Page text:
- A coalition of Commonwealth Green Parties have called on the Commonwealth Heads of Government Leaders meeting (GHOGM) in Trinidad this week to examine Rwanda’s human rights record before its accession into the Commonwealth.
Rwanda has been trying for the last six years to get into the Commonwealth, originally a grouping of former British colonies.
Parties from six Commonwealth nations are calling for an independent review of the Rwandan government’s commitment to human rights. The coalition believes that this needs to happen before CHOGM formalises any decision to admit Rwanda to the Commonwealth.
The CHOGM which will resume from 27 to 29 November, is expected to review the alleged electoral irregularities, restrictions on press freedom and intimidation of opposition parties.
According to the media statement from Commonwealth Greens Parties, the most recent was an expert report published by the Commonwealth Human Rights Initiative which concluded it was too early to approve Rwanda’s membership to the Commonwealth.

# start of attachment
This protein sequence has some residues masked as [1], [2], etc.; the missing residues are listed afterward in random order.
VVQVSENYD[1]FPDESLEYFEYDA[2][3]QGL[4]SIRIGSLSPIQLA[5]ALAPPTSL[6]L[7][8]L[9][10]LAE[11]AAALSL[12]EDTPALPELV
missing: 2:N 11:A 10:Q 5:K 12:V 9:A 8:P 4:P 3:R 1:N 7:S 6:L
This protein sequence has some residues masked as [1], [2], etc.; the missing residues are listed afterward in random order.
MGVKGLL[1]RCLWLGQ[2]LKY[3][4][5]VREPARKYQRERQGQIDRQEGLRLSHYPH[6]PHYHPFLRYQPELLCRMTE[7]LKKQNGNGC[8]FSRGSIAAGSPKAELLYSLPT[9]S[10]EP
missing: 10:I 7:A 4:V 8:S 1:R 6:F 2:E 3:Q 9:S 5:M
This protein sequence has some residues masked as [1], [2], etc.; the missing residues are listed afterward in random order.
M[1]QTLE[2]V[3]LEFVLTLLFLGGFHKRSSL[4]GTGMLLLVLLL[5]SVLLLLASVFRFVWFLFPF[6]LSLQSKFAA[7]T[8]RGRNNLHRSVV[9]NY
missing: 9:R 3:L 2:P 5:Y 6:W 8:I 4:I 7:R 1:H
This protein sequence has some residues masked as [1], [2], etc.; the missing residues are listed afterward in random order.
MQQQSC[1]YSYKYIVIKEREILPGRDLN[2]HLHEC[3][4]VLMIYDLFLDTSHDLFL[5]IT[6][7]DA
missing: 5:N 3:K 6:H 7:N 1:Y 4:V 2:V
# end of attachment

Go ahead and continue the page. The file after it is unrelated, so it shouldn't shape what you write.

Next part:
The states said that by admitting an application to join the Commonwealth without due concern for the countries human rights record devalues the standards agreed to by the Commonwealth’s 1991 Harare Declaration.
Reports from Rwanda had suggested that the country will be admitted on the basis of a positive assessment report submitted by Sharma to the Heads of State Summit mid this year, whose contents are highly guarded.
Rwanda, which has been pushing to join the Commonwealth, has received backing from Britain, Australia, Canada, South Africa, India, Uganda and Kenya among other countries.
The Commonwealth is a club of nations with a population of more than two billion and $2.8 trillion in annual trade. Its main focus is promoting trade, education and good governance among its member countries.
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